Shaper vs Router
#27
  Re: Shaper vs Router by MakinAmess (Please explain the a...)
The only thing I would add is that a Shaper is more of a production tool meaning that you are making lots of the same type of profiles or making profiles that are large then it would make sense to get one.  A long time ago I got a griz with the idea that I could use it instead of a router table, but all it did was take up space.  And you really do need to use a power feeder with it since it can grab the work out of your hands if you are not careful.  For most folks working out of their home shop or garage, a router table will do the trick for them.  And yes, you can spend big bucks on a fancy router table with a fancy lift system and fence.
Reply
#28
  Re: Shaper vs Router by MakinAmess (Please explain the a...)
I have both a router table and a big shaper with a stock feeder. I probably use them both equally. This leads me to the only advantages I see of a router table over a shaper. Router bits are cheaper and more readily available for a hobbiest. I would prefer to use my shaper all the time but I have a much bigger variety of router bits. All my heavy use profiles I have shaper cutters for. For the profiles I only use every once in awhile I will just pick up a router bit. Up front a shaper is probably going to cost you less than a high end router table but the investment in cutters is something that should be considered.
Reply
#29
  Re: Shaper vs Router by MakinAmess (Please explain the a...)
Small cheap typically 3hp and under asian sub 700lb shapers or older used shapers cost less than well outfitted router tables sure. Euro shapers are a whole other expense and feature pack. You get into much more sophisticated fence options with safety solutions with re positionability and measurment features, you get tilting spindles, quick release spindles of far superior substantial profiles and tapers, many more clearence rings, many more speed configurations, superior dust collection above and below the table, significantly more mass, and potentially sliding tables and tenoning tables. Mainstream shapers have accessory options that can cost as much as a whole shop full of asian us style large tools. Some shapers can use cutters 9" in diameter or better, and most are far smoother running due to vfds and superior control circuits and sheer mass. Most have great access to control stations and estops and safety provisions like brakes as well and have table positions made for feeders that make using them or swinging them away very simple. Even these machines are quickly surpased in the investment in tooling especially euro insert tooling. Many classes of shapers out there.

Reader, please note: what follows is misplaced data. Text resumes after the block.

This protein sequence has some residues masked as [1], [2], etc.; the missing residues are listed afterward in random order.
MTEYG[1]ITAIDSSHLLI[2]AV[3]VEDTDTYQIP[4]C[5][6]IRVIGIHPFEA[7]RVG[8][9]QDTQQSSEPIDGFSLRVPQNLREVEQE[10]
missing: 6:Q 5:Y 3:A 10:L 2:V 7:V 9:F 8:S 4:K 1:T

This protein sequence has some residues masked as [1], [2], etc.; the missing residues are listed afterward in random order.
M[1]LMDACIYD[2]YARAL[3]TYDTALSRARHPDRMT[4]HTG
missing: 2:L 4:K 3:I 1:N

Glad its my shop I am responsible for - I only have to make me happy.

Reply
#30
  Re: Shaper vs Router by MakinAmess (Please explain the a...)
Elderly European spindle moulders (shapers) with just slightly fewer features than the new ones often cost the same as a router with router table. Sometimes you can get one for significantly less than the cost of a router alone.
Those are super heavy duty machines in need of some repairs or minor safety upgrades that big industries just don't want to bother with anymore after they fired the service guy in the name of modern efficiency and increased turnaround per employee.
I have been told of similar machines being sold for similar prices in your country too.

I have around 1000 euros (just over 1000 dollars) tied up in my SCM l'Invincibile T160. It is entirelt made from cast iron. I think it weighs around 1000 kilos. The spindle tilts forward to 45 degrees.
I have had it apart entirely and rebuilt everything that shoved signs of wear or damage. Almost half it's cost went into new bearings. Angular contact precision bearings for industrial use don't come cheap.
I also made all the modern guards for it and a new fence with all the features that the long lost original fence had. Apart from the quick adjustment features which weren't invented back then my old T160 should be equal to any modern day top end industrial spindle moulder that would cost at least 10 times as much.


Attached Files Image(s)
   
Part timer living on the western coast of Finland. Not a native speaker of English
Reply
#31
  Re: Shaper vs Router by MakinAmess (Please explain the a...)
To my understanding they are the same thing.  But, the shaper has more HP, larger work surface, and more available bits for it.

We have been wanting a bigger router set up then the small 14"x14" we have now and it really does the wood is not stable on the table because of it.  A good router set up is $900 to $1400 and as I take it a shaper is about the same so why not the shaper?


http://www.grizzly.com/products/3-HP-Shaper/G1026


http://www.grizzly.com/products/Sliding-...aper/G8622

The last one is a sliding shaper and looks really nice
It is always the right time, to do the right thing.

Hi, I'm Arlin's proud wife! His brain trma & meds-give memory probs and has pain from injuries, but all is well materially & financially.  
Reply
#32
  Re: Shaper vs Router by MakinAmess (Please explain the a...)
I had a shaper and got rid of it. Started using a router which I now rarely use.

I now prefer using hollows and rounds and my Stanley 45 or 55. More relaxing, quieter and cleaner.
George

if it ain't broke, you're not tryin'
Quando omni flunkus, moritati.
Red Green

Reply


Forum Jump:


Users browsing this thread: 1 Guest(s)